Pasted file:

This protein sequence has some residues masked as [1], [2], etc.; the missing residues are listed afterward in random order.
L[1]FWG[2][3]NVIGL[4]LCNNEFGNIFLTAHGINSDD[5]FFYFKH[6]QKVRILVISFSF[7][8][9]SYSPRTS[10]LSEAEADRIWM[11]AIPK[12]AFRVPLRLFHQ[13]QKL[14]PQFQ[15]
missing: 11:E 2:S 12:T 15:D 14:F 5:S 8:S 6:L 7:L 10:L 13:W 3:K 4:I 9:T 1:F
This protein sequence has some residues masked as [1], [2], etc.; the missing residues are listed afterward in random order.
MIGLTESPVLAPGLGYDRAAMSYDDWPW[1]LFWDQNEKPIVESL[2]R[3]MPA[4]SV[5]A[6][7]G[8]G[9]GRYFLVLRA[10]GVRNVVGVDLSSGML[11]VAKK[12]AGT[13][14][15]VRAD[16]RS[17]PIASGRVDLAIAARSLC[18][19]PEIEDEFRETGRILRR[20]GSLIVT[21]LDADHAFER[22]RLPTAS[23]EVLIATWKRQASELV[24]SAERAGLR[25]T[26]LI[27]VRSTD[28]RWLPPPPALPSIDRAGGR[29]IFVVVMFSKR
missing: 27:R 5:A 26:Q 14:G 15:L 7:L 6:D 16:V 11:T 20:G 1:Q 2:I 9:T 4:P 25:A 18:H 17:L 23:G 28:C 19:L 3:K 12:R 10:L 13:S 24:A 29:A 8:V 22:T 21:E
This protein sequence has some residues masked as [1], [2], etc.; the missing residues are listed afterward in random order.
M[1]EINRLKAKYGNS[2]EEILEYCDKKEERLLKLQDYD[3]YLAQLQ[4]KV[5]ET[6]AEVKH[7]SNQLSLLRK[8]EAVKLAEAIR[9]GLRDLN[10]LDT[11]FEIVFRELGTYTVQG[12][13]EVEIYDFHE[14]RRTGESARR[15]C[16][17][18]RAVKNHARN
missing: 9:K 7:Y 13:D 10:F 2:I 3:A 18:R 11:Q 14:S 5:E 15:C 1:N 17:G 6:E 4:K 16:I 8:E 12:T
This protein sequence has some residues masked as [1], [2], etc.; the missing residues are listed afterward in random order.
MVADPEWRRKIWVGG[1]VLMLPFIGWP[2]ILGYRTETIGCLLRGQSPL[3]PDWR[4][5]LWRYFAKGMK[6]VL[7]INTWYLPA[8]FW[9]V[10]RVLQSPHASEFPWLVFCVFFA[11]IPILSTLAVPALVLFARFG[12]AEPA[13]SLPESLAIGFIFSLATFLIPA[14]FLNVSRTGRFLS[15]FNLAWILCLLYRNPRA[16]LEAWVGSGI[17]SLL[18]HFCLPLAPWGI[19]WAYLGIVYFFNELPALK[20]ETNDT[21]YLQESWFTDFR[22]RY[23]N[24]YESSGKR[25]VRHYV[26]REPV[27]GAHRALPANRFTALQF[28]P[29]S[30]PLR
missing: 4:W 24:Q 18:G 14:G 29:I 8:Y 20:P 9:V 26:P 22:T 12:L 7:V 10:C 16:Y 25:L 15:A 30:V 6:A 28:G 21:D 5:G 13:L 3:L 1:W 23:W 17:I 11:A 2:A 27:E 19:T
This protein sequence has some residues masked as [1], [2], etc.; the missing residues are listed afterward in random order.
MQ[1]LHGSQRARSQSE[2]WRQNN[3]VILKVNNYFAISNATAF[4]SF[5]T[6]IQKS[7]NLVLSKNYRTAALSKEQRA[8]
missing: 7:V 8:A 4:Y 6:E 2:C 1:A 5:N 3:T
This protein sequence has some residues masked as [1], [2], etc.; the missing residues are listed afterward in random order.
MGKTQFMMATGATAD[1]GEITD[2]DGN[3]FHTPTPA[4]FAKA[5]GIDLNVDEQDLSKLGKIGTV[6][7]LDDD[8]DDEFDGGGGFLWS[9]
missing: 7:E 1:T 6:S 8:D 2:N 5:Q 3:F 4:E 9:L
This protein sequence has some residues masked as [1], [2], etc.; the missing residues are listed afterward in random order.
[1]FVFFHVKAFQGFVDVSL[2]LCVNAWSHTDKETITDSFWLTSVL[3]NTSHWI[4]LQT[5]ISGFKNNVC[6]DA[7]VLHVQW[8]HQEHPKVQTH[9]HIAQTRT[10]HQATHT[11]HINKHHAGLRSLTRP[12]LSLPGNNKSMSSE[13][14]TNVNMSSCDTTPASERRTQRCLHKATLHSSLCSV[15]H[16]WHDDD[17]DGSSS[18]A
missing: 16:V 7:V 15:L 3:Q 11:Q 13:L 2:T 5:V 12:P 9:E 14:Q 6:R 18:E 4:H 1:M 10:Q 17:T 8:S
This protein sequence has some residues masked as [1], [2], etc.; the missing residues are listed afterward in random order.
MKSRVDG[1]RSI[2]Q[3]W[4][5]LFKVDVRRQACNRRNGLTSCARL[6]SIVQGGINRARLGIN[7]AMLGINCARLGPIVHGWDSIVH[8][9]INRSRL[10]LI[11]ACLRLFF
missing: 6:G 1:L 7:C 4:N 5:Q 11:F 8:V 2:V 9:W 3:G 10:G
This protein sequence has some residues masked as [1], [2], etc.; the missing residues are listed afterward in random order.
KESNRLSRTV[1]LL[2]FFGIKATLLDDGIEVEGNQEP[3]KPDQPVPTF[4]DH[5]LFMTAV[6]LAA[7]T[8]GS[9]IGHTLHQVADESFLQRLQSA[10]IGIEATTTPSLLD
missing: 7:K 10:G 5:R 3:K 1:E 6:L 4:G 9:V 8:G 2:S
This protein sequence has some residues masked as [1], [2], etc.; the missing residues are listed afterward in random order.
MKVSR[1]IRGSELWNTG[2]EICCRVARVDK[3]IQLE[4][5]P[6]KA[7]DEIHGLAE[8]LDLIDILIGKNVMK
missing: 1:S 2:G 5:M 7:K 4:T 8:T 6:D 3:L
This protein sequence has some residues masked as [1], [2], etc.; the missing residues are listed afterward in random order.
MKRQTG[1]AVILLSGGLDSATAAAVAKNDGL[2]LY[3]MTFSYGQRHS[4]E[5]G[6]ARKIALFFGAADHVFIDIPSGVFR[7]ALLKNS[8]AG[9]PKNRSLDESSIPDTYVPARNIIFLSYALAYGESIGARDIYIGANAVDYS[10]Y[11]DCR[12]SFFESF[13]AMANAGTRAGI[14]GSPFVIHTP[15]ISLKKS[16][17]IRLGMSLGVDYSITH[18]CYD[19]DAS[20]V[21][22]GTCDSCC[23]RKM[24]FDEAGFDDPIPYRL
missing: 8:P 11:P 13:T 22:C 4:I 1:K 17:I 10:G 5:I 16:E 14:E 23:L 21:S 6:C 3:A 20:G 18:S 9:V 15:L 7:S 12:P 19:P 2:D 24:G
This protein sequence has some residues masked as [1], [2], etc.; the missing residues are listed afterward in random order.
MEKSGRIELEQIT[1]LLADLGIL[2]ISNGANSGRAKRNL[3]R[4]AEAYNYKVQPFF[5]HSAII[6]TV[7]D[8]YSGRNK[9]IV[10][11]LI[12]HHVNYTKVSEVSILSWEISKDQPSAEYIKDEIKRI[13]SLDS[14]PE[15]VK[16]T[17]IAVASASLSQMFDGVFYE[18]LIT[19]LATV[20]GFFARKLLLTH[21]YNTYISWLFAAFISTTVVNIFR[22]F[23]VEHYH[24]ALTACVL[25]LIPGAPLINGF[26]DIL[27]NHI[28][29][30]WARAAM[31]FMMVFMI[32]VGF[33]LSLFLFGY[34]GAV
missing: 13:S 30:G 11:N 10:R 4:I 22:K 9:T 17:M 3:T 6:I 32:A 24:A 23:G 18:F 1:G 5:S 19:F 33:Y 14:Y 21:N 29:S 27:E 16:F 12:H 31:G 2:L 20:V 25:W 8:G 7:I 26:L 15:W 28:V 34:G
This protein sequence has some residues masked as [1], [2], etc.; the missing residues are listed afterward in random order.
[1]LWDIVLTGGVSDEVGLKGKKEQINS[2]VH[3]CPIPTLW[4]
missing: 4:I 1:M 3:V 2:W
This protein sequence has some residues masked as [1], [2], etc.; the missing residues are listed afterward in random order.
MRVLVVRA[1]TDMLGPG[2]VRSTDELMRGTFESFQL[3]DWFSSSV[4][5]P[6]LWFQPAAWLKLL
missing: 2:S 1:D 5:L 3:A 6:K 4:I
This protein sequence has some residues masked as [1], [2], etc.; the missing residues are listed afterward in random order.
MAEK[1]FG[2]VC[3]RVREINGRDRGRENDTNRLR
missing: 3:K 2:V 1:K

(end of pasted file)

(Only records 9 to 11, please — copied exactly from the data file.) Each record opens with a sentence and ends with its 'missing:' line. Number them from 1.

This protein sequence has some residues masked as [1], [2], etc.; the missing residues are listed afterward in random order.
KESNRLSRTV[1]LL[2]FFGIKATLLDDGIEVEGNQEP[3]KPDQPVPTF[4]DH[5]LFMTAV[6]LAA[7]T[8]GS[9]IGHTLHQVADESFLQRLQSA[10]IGIEATTTPSLLD
missing: 7:K 10:G 5:R 3:K 1:E 6:L 4:G 9:V 8:G 2:S
This protein sequence has some residues masked as [1], [2], etc.; the missing residues are listed afterward in random order.
MKVSR[1]IRGSELWNTG[2]EICCRVARVDK[3]IQLE[4][5]P[6]KA[7]DEIHGLAE[8]LDLIDILIGKNVMK
missing: 1:S 2:G 5:M 7:K 4:T 8:T 6:D 3:L
This protein sequence has some residues masked as [1], [2], etc.; the missing residues are listed afterward in random order.
MKRQTG[1]AVILLSGGLDSATAAAVAKNDGL[2]LY[3]MTFSYGQRHS[4]E[5]G[6]ARKIALFFGAADHVFIDIPSGVFR[7]ALLKNS[8]AG[9]PKNRSLDESSIPDTYVPARNIIFLSYALAYGESIGARDIYIGANAVDYS[10]Y[11]DCR[12]SFFESF[13]AMANAGTRAGI[14]GSPFVIHTP[15]ISLKKS[16][17]IRLGMSLGVDYSITH[18]CYD[19]DAS[20]V[21][22]GTCDSCC[23]RKM[24]FDEAGFDDPIPYRL
missing: 8:P 11:P 13:T 22:C 4:I 1:K 17:I 10:G 5:I 16:E 14:E 23:L 21:S 6:C 3:A 20:G 18:S 9:V 15:L 7:S 12:P 19:P 2:D 24:G